VdB 152 in Cepheus
Copyright 2011 Jerry Lodriguss / AstroPix.com
Van den Bergh 152, also known as Cederblad 201, is a blue reflection nebula at top left in the image. The large dark nebula stretching through the frame is Barnard 175, a Bok Globule. This complex, also called Wolf’s Cave, is located about 1,400 light years away in the direction of the constellation of Cepheus.
Full of very faint dust, this area is part of a large molecular cloud named the Cepheus Flare by Edwin Hubble. The opaque dust blocks most of the starlight behind it, but blue light from a young star is scattered and reflected off some of the particles to illuminate the reflection part of the nebula. Some of the faint dust may be glowing in a dim red color from luminescence, forming an Extended Red Emission nebula (ERE).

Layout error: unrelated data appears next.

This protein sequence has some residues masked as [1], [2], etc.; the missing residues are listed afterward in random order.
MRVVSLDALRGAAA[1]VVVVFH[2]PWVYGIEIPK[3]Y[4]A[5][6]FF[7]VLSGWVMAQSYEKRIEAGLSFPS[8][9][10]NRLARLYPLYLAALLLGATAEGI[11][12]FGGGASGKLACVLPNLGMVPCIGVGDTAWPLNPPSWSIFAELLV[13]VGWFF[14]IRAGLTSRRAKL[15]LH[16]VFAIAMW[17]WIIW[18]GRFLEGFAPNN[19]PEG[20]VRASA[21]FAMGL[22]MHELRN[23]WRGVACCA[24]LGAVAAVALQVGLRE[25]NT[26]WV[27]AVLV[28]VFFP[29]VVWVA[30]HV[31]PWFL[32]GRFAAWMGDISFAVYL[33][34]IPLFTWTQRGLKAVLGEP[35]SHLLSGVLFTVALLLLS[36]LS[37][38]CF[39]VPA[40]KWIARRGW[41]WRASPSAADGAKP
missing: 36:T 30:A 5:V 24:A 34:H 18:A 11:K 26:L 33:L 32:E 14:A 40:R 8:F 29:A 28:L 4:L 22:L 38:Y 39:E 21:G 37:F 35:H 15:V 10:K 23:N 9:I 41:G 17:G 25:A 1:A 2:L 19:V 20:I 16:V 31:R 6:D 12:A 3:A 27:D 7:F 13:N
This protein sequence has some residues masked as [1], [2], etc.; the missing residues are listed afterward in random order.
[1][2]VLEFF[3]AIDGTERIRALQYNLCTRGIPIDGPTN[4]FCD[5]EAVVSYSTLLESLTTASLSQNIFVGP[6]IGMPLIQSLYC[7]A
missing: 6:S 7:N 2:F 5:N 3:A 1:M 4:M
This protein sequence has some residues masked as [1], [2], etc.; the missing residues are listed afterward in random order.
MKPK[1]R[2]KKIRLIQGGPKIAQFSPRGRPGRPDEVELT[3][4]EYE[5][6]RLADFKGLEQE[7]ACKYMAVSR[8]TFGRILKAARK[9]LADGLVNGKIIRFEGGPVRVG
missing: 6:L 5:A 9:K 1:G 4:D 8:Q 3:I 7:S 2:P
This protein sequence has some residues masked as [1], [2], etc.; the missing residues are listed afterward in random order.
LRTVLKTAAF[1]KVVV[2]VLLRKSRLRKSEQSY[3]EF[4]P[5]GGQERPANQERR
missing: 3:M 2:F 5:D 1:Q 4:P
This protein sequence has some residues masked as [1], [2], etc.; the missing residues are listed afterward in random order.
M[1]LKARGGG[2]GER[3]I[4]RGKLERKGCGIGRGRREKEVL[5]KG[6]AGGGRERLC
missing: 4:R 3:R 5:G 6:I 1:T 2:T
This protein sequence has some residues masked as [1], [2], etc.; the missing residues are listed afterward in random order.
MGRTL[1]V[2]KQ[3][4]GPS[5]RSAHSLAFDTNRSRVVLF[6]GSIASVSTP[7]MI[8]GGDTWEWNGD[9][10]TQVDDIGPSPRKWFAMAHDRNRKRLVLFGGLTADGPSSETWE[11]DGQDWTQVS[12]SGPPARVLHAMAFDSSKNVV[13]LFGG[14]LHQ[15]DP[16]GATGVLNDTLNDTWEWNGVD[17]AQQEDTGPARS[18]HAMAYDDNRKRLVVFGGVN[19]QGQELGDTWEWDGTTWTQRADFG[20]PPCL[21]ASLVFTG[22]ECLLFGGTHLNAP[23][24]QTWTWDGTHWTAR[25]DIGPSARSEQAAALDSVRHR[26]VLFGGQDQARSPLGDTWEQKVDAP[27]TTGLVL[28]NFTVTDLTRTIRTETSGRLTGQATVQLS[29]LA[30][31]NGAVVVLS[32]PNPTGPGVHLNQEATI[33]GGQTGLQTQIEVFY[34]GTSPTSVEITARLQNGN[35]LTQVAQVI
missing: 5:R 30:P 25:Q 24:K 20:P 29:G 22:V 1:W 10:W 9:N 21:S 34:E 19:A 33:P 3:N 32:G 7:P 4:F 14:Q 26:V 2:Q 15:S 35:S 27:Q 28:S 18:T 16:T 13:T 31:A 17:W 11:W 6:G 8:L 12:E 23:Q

The 9.3 magnitude star B.D. +69Â° 1231, inside vdB 152, seems to be powering the nebulae in the area, but is not thought to have formed there, but rather is just passing through.
Wolf’s Cave was first discovered photographically by August Kopff, an assistant to Max Wolf, and announced by Wolf in 1908 in the Monthly Notices of the Royal Astronomical Society, Vol. 69, p.117.
The van den Bergh catalog was published by Sidney van den Bergh in 1966 from a study of the Palomar Sky Survey and contains 158 reflection nebulae.
Barnard 175 was cataloged by E. E. Barnard in A Photographic Atlas of Selected Areas of the Milky Way from photographs made at Lick Observatory from 1889-1895, but not printed until 1913.
North is to the right in this image.